The first time doctors saw the patient, she couldn’t even sit up, let alone walk. A compression on the spinal cord had left the 19-year-old woman unable to use her legs. Doctors at the Rajiv Gandhi Government General Hospital (RGGGH) began a series of extensive procedures for the young woman, following which she has now regained control of her limbs and is even able to walk.
“It truly was a miracle to see her walking, she was literally carried in by her family members because she could not even sit up when we first saw her,” Dean of RGGGH Dr Jayanthi told TNM.
The young woman, who hails from a small village in Tamil Nadu’s Salem region, had been rendered unable to walk for years now. “It’s like she was numb below the knees, no sensation at all. She was completely paraplegic and on examination was found to have zero power in her legs,” the doctor said. Paraplegia refers to lower limb paralysis and is most commonly caused by a spinal cord injury or may even occur due to certain congenital issues.
In this patient's case, she was diagnosed with neurofibroma of the vertebral bones, which was causing a severe spinal deformity. A neurofibroma is a tumour arising from a nerve. The tumour was placing immense pressure on the spinal cord which resulted in the girl being paralysed from the waist down. Using a form of strength testing, known as power, which is used to assess a patient’s muscle tone, doctors deemed her to have a power grade of zero out of a scale of five.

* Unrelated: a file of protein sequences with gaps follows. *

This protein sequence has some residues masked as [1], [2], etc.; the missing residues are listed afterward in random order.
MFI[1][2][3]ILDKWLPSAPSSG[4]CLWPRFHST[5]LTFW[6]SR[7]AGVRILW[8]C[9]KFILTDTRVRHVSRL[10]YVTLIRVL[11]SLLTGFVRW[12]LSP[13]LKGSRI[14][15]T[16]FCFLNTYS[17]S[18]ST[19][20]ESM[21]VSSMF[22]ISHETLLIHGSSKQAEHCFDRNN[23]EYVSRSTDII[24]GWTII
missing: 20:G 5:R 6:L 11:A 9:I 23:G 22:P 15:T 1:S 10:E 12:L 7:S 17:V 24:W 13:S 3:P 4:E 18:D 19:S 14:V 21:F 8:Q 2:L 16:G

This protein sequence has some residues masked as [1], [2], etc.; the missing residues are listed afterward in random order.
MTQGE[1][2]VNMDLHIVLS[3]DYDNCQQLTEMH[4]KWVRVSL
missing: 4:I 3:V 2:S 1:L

“She was subject to rigid examination, doctors from the orthopedics department and spine worked together to assess her and determine the right course of treatment for her. Noticing the severe spinal deformity, they decided to first address the deformities and correct them,” Dr Jayanthi explained. Both scoliosis and kyphosis, two types of spinal deformities, were noted in this girl. Scoliosis results in a sideways-curved spine which often appears to take on the shape of the letter “S”, while kyphosis is characterised by a spinal deformity manifesting as an abnormally curved upper back.
Doctors opted to fix the compression of the spinal cord, which was pressing onto the vertebral bone, by first stabilising the patient’s spine using a ‘halo vest.’ This is a brace which is worn through the head, with screws fixed to the skull, which aid in spine structural realignment. The team noticed that over time, there was an improvement in the young woman's power: She went from zero to three out of five on the power grading scale.
The next part of the treatment was to sustain the spinal stability further. Doctors achieved this through a surgical procedure in which they used multiple rods and pins (screws) internally to fixate the spine and vertebral bones. In addition, a bone graft was placed to ensure that the bone structure and spinal cord returned to normal.
After a period of 10 days following the surgery, the 19-year-old regained full power and sensation in both her lower limbs. After spending a total period of 10 months in the hospital, she has regained functionality in her legs and was able to walk out of the hospital on her own.
“This is the first time that such a complex procedure has been taken up at a government hospital in the state. It was done free of cost. The patient has now gained complete control of her legs. She was able to walk out of the hospital on her own at the time of discharge,” says Dr Jayanthi.